I hadn’t been to justice court since 2002 after my mom died and I had to go for a probate hearing.
It’s such an adventure going down to court. The hoi polloi of Vegas society hangs out there. It’s quite stimulating. I met up with my homeless guy friend again. Right on schedule, he was searching through the trash bins located outside the courthouse.
He remembered me!
He’d wondered aloud last month when he saw me waiting for my ride why I wasn’t wearing a jacket that day, but our Vegas December wasn’t so tough. Then, this last Thursday, my rather grizzled friend walked up next to me because I was sitting near his last bin.
I reminded him we’d spoken before, and he said, ‘We must be hexes, because each time we meet the m———–g wind is blowing.”
How romantic is that?
The first time I went to court, I found out that stealing shopping carts occupies way too much of our system’s time. An older man, in a Two and Half Men Charlie-type shirt, was telling his attorney why he felt it necessary to steal them.
He didn’t really have a good excuse, I must say. I wouldn’t like to try his case. I mean, how many shopping carts does one person really need? Maybe two, tops.
There were a bunch of prisoners in brown outfits sitting in the front of the court, mostly men, two women behind them. One was a very young woman, who was crying and looked very distressed. Maybe it was her first time there.
At my hearing there was a fourth grade class and their teachers visiting jail and court. One boy told the bailiff, as they all trooped into the court room, that jail was ‘scary, and he didn’t want to go back there!’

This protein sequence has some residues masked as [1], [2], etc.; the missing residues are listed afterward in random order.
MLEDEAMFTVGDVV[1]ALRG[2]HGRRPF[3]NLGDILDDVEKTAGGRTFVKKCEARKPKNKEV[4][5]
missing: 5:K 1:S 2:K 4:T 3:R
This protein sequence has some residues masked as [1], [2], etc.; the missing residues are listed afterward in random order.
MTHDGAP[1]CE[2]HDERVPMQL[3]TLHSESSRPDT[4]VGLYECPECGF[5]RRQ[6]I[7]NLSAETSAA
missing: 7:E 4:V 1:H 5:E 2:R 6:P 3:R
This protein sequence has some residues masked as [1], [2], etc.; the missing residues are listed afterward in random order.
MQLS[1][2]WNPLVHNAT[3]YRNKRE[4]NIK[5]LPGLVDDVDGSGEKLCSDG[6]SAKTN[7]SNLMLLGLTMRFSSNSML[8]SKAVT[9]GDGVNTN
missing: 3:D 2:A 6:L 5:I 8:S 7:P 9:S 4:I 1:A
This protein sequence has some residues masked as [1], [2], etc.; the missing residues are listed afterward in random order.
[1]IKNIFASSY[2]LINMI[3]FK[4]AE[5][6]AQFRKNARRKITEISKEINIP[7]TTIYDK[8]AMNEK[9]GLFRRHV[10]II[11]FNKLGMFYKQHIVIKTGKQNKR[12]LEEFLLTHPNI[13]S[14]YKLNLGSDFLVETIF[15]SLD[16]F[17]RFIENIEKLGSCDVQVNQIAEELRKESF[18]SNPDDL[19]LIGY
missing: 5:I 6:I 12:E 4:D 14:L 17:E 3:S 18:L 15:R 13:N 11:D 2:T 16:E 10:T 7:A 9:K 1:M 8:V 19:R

I’ve never even seen the inside of a jail. It isn’t fair. I don’t remember going on field trips like this. Once in the fifth grade, my class went to a concert, but I don’t remember much about it. I’d remember a trip to jail in the fifth grade.
They sat down and listened to my case, then the class trooped out after, and I got to listen to the case of two women, one of which was harassing the other, her former sister in-law.
She’d told the woman’s five year old daughter to “Tell your mother I’m going to kick her ass.” The mother’s. Not the five year-old’s. Isn’t that charming? The little girl didn’t want to go to school, anymore.
I don’t know what she was burned about, seeing as how the other woman was married for a short time to her brother twenty years before. What could be so bad after all that time?
I had to leave before I could hear the end of the story. I didn’t hear the Kicker’s excuse. So, I’m free to wonder about that.
And the judge! What a hoot he was. Told me he still used a rotary phone. I don’t know whether that’s true, but all in all, he was very sympathetic.
I also got to try a schwarma. It’s delicious! It’s really spelled shawarma, but it sounds so Jewish, like calling someone ‘a schwarma’, that I prefer my spelling.
“You’re a schwarma, Finkelstein. Get over yourself.”
I’d been smelling this divine scent drifting in the wind while I was waiting outside, close to lunch time. There’s a Mediterranean restaurant across the street. I’d been wanting to try a shawarma since Robert Downey mentioned it in one of the Justice League movies.
“Let’s take a day,” he tells his fellow superheroes, when the intergalactic battle has wound down. “Get some shawarma.”
Sounded good to me. Justice League? Justice Court? Coincidence? I don’t think so.